You’ve crafted an amazing executive resume and you’re ready to launch a job search campaign in 2021, but before you get too far into your search, have you considered who you will use as your references to verify your strengths, reputation, and qualifications?
Your executive resume is a structured presentation of your career story —your unique value proposition, what makes you a high-impact leader, and highlights your leadership competencies, experience, and accomplishments—and your references can make or break the employer’s interest in your candidacy along with your chances of receiving an offer.
If you have yet to compile your list of references, take some time to compile a list of people who can fully attest to your personal brand and validate your value offer.
Sourcing Executive-level References
In a competitive hiring marketplace, the focus is on finding executive-level managers (CEOs, CFOs, CTOs, COOs) that have integrity, the core competencies, and key strategic decision-making skills to steer the organization. It is imperative your references can speak with confidence about who you are and the value you offer without placing your current position in jeopardy.
Here’s where to look for possible candidates to use as stellar references:
– Former co-workers / peers from prior workplaces or individuals who have left your current company.
– Customers, clients, or third-party service providers with whom you’ve developed a great working relationship with and can speak to your abilities as an executive within your industry.
– Members of a Board of Directors with whom you’ve worked closely or other thought leaders in your industry.
Remember, at the executive level, hiring the best management team is crucial to organizational success –the wrong hire can have a tremendous impact on the company’s path forward. Therefore, the hiring process is more in-depth and goes beyond the obligatory reference check.
Key to your success is finding several people who can offer insights about you as a person and your professional prowess.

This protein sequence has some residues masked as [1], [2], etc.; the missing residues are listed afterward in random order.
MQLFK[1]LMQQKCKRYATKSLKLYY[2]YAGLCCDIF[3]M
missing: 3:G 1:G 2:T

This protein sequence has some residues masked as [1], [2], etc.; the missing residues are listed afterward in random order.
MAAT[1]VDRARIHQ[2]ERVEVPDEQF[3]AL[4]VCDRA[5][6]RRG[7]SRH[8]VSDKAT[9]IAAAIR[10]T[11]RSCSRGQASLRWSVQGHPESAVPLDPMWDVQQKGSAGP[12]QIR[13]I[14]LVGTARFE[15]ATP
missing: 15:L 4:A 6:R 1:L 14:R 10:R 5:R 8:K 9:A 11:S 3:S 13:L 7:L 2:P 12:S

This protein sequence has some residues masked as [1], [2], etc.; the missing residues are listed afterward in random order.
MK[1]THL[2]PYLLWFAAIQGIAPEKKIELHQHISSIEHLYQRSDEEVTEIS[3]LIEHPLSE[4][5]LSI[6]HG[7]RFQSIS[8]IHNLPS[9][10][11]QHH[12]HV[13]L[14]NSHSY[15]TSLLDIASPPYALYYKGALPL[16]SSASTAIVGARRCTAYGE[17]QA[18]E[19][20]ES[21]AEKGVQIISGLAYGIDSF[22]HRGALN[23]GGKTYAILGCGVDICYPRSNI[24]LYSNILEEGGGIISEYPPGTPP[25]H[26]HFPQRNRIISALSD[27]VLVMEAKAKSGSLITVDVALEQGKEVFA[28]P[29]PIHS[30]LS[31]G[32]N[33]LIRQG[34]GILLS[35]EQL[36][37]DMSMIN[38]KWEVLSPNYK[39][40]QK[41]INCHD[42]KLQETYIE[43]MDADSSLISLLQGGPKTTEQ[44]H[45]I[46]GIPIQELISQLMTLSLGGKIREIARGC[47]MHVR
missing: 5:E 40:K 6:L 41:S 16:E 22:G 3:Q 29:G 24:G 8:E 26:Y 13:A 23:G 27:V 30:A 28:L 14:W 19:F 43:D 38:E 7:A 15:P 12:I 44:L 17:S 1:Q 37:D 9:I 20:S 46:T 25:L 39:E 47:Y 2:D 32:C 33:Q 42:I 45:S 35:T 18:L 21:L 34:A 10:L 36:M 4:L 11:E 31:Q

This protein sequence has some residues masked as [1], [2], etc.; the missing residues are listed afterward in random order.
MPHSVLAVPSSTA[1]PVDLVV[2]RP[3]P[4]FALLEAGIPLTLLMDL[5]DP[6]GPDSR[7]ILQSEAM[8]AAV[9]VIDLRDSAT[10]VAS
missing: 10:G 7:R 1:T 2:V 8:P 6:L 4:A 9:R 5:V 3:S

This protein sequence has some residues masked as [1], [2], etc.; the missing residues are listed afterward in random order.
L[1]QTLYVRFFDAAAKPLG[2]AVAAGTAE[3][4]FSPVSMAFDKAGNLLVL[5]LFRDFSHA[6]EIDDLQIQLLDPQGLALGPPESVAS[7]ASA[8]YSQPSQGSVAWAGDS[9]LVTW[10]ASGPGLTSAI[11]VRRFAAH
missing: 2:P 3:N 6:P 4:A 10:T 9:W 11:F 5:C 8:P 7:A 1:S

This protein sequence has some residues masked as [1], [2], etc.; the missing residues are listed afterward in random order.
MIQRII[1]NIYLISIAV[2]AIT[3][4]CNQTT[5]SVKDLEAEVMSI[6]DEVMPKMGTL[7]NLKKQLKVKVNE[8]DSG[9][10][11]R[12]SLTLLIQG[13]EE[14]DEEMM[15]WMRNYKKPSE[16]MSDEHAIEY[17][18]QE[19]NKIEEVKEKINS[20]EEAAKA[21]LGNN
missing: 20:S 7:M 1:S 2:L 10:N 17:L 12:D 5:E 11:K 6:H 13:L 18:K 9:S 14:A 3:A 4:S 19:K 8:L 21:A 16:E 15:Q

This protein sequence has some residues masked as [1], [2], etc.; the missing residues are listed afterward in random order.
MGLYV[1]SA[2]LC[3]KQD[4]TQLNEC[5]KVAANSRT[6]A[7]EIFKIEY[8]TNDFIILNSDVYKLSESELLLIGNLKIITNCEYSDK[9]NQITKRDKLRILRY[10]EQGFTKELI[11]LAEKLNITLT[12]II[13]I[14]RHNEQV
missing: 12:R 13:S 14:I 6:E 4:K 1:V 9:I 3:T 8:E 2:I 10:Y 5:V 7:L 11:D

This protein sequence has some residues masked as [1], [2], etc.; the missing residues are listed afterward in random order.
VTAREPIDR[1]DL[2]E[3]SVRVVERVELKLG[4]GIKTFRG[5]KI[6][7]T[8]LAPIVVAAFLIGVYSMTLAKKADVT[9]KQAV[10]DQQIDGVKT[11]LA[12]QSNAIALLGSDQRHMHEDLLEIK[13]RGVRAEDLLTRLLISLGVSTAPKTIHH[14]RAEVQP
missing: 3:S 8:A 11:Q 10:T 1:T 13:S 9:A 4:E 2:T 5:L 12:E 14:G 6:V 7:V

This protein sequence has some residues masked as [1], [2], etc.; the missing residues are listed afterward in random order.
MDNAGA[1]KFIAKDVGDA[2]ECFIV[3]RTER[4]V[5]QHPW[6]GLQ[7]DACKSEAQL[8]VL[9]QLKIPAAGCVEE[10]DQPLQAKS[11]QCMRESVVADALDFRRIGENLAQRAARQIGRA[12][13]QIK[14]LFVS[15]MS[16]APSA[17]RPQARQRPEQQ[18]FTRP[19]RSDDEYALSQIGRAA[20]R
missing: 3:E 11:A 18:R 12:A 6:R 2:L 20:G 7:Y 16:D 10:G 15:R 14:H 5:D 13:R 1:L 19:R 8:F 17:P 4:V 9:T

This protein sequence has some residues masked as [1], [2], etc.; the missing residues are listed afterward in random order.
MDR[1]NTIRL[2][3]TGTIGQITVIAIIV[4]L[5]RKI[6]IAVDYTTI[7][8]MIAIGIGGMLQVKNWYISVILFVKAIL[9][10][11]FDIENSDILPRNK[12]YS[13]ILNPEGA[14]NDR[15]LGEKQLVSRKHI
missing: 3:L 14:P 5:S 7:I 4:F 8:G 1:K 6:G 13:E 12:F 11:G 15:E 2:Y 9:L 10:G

Acquire Permission First
Now that you’ve put together your list, be sure to speak with your potential references to ensure they will be willing participants in your job search.
Create a Reference Sheet
Prior to an interview, you will want to have a separate sheet ready to share with the interviewer should they ask for your professional references. This sheet will be ‘dressed’ the same as your resume and executive cover letter. It should radiate the same professionalism and list the names of three to five individuals who can speak about your job performance, integrity, and competencies.
Here’s what to include:
– Reference’s Name + Professional Title
– Their Employer’s Name + Business Mailing Address
– Contact’s Phone Number (with area code)
– Email Address
– Relationship to You
Pulling it all together, it should look like this:
Rosa Elizabeth Vargas, Executive Resume Writer
CareerSteering – West Orlando, FL 34787
Direct Phone: 321-704-7209
Direct Email: email@example.com
Relationship: Career Mentor
Prevent Surprises, Brief Your References
Prior to providing an employer with your list of references, take some time to speak with each person to ensure you have their permission to use them as a reference, brief them on your current goals, and refresh their memories of your accomplishments. You definitely don’t want them to be blind-sided with a conversation.
– Email a copy of your resume + cover letter + a link to your updated LinkedIn profile.
– Help your references understand your motives behind searching for a new role. By doing so, you are positioning them for a more meaningful conversation about your reputation, your credibility, and work performance.
Leverage LinkedIn Endorsements
After you’ve listed your direct contact references, consider adding more credibility juice by including two or three public recommendations from your LinkedIn profile.
From (Name), (Title), (Company Name): “Rosa Vargas provided excellent service to me as I began my career transition. Rosa’s timely attention to detail through a well-defined process resulted in well summarized, highly professional materials. Peers and Executive Recruiters have given positive feedback to me on the very professional appearance and quality of my resume, biography, and LinkedIn profile update.”
References are an often overlooked, yet critical component in the job search process; therefore, choose wisely, prep your references before you interview with a company, and stay in touch with them throughout your job search.